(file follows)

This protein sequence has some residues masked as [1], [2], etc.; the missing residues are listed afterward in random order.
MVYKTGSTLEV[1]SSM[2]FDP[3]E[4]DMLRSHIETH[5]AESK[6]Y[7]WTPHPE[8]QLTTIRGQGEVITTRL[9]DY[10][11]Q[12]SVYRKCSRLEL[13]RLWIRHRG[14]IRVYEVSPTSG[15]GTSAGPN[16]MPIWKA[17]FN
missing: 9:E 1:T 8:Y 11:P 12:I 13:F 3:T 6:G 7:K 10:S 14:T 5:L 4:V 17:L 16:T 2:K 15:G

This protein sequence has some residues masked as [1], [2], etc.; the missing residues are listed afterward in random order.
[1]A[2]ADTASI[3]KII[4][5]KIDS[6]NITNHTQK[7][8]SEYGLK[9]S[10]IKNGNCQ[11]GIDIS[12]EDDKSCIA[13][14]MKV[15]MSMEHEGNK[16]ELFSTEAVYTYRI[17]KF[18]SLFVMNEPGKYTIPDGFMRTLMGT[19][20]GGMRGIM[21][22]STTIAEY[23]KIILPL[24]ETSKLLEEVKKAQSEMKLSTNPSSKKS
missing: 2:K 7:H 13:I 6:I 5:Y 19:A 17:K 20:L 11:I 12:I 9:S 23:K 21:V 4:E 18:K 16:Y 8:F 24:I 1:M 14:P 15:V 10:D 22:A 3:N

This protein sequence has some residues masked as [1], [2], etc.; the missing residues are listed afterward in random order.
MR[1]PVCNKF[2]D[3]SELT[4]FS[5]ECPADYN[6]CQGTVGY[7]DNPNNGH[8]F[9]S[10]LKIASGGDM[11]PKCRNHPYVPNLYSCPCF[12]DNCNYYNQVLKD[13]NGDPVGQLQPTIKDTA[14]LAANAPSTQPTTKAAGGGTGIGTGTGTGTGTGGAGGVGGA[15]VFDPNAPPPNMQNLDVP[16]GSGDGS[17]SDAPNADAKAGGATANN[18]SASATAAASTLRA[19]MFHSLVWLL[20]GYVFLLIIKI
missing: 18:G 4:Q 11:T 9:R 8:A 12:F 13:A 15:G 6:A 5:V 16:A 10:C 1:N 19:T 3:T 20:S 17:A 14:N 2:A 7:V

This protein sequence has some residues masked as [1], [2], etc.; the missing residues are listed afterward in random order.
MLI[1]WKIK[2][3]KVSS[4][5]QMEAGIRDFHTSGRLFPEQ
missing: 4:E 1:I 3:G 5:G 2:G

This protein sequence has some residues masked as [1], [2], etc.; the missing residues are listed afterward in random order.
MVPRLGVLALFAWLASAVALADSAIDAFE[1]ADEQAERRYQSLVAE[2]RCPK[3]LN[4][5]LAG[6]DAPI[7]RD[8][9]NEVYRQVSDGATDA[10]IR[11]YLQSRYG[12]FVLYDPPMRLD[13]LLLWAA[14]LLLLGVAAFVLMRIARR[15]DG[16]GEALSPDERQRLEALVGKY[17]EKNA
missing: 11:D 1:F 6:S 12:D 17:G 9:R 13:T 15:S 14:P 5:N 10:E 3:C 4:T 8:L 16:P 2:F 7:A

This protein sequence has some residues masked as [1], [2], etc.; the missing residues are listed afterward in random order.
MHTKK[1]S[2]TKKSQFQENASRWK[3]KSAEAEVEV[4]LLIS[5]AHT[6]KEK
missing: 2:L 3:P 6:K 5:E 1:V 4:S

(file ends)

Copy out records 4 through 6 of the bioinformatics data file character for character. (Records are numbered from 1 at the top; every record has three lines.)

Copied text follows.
This protein sequence has some residues masked as [1], [2], etc.; the missing residues are listed afterward in random order.
MLI[1]WKIK[2][3]KVSS[4][5]QMEAGIRDFHTSGRLFPEQ
missing: 4:E 1:I 3:G 5:G 2:G

This protein sequence has some residues masked as [1], [2], etc.; the missing residues are listed afterward in random order.
MVPRLGVLALFAWLASAVALADSAIDAFE[1]ADEQAERRYQSLVAE[2]RCPK[3]LN[4][5]LAG[6]DAPI[7]RD[8][9]NEVYRQVSDGATDA[10]IR[11]YLQSRYG[12]FVLYDPPMRLD[13]LLLWAA[14]LLLLGVAAFVLMRIARR[15]DG[16]GEALSPDERQRLEALVGKY[17]EKNA
missing: 11:D 1:F 6:S 12:D 17:G 9:R 13:T 15:S 14:P 5:N 10:E 3:C 4:T 8:L 16:P 2:F 7:A

This protein sequence has some residues masked as [1], [2], etc.; the missing residues are listed afterward in random order.
MHTKK[1]S[2]TKKSQFQENASRWK[3]KSAEAEVEV[4]LLIS[5]AHT[6]KEK
missing: 2:L 3:P 6:K 5:E 1:V 4:S